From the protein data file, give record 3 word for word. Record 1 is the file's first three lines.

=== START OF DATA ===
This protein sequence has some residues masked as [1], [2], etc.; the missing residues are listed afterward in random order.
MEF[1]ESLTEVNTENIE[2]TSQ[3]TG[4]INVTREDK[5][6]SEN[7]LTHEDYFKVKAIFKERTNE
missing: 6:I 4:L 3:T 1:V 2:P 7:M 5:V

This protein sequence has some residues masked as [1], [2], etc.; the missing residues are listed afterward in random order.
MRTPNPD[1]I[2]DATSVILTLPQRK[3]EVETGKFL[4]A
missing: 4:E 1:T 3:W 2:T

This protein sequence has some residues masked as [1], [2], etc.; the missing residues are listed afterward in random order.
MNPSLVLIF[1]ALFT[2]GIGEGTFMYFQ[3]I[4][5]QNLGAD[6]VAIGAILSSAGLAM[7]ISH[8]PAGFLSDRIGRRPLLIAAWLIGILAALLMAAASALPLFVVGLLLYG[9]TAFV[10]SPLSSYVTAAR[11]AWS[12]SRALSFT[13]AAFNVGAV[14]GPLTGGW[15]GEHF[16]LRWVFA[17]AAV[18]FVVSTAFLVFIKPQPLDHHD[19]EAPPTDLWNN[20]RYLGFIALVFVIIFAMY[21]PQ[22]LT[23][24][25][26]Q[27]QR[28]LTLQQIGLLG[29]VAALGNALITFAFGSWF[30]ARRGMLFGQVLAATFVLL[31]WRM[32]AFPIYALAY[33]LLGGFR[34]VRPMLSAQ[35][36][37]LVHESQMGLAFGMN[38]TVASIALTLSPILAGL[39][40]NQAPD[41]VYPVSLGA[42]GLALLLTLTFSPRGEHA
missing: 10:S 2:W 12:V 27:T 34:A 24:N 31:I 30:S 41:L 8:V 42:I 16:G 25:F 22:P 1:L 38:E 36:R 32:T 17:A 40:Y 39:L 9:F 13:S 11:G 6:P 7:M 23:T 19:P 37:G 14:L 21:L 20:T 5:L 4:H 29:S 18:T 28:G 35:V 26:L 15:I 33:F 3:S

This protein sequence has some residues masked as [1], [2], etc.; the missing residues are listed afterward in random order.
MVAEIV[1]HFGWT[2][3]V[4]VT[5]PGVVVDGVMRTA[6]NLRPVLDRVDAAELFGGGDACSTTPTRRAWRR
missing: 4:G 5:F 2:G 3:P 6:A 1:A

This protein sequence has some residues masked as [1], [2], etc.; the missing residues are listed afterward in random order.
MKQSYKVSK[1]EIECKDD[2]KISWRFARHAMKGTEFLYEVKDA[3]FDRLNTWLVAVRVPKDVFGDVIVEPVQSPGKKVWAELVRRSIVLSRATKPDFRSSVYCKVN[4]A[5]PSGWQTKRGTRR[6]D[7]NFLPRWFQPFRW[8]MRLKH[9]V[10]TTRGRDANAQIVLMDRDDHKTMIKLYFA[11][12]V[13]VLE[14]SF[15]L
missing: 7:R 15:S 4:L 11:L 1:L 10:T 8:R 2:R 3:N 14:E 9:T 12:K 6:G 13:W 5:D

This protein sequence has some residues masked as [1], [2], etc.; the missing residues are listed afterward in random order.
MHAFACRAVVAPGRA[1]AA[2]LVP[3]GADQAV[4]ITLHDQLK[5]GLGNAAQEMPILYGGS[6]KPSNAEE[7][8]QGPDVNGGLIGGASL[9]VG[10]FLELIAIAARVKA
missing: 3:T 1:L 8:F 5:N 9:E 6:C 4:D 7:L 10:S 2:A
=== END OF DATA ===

This protein sequence has some residues masked as [1], [2], etc.; the missing residues are listed afterward in random order.
MNPSLVLIF[1]ALFT[2]GIGEGTFMYFQ[3]I[4][5]QNLGAD[6]VAIGAILSSAGLAM[7]ISH[8]PAGFLSDRIGRRPLLIAAWLIGILAALLMAAASALPLFVVGLLLYG[9]TAFV[10]SPLSSYVTAAR[11]AWS[12]SRALSFT[13]AAFNVGAV[14]GPLTGGW[15]GEHF[16]LRWVFA[17]AAV[18]FVVSTAFLVFIKPQPLDHHD[19]EAPPTDLWNN[20]RYLGFIALVFVIIFAMY[21]PQ[22]LT[23][24][25][26]Q[27]QR[28]LTLQQIGLLG[29]VAALGNALITFAFGSWF[30]ARRGMLFGQVLAATFVLL[31]WRM[32]AFPIYALAY[33]LLGGFR[34]VRPMLSAQ[35][36][37]LVHESQMGLAFGMN[38]TVASIALTLSPILAGL[39][40]NQAPD[41]VYPVSLGA[42]GLALLLTLTFSPRGEHA
missing: 10:S 2:W 12:V 27:T 34:A 24:N 31:I 30:S 41:L 8:V 42:I 16:G 25:F 22:P 1:L 38:E 36:R 32:T 17:A 40:Y 39:L 9:F 13:S 11:G 6:P 7:M 23:T 19:P 37:G 14:L 21:L 20:T 5:L 4:H 29:S 18:T 28:G 35:V 26:L 15:I 33:F 3:S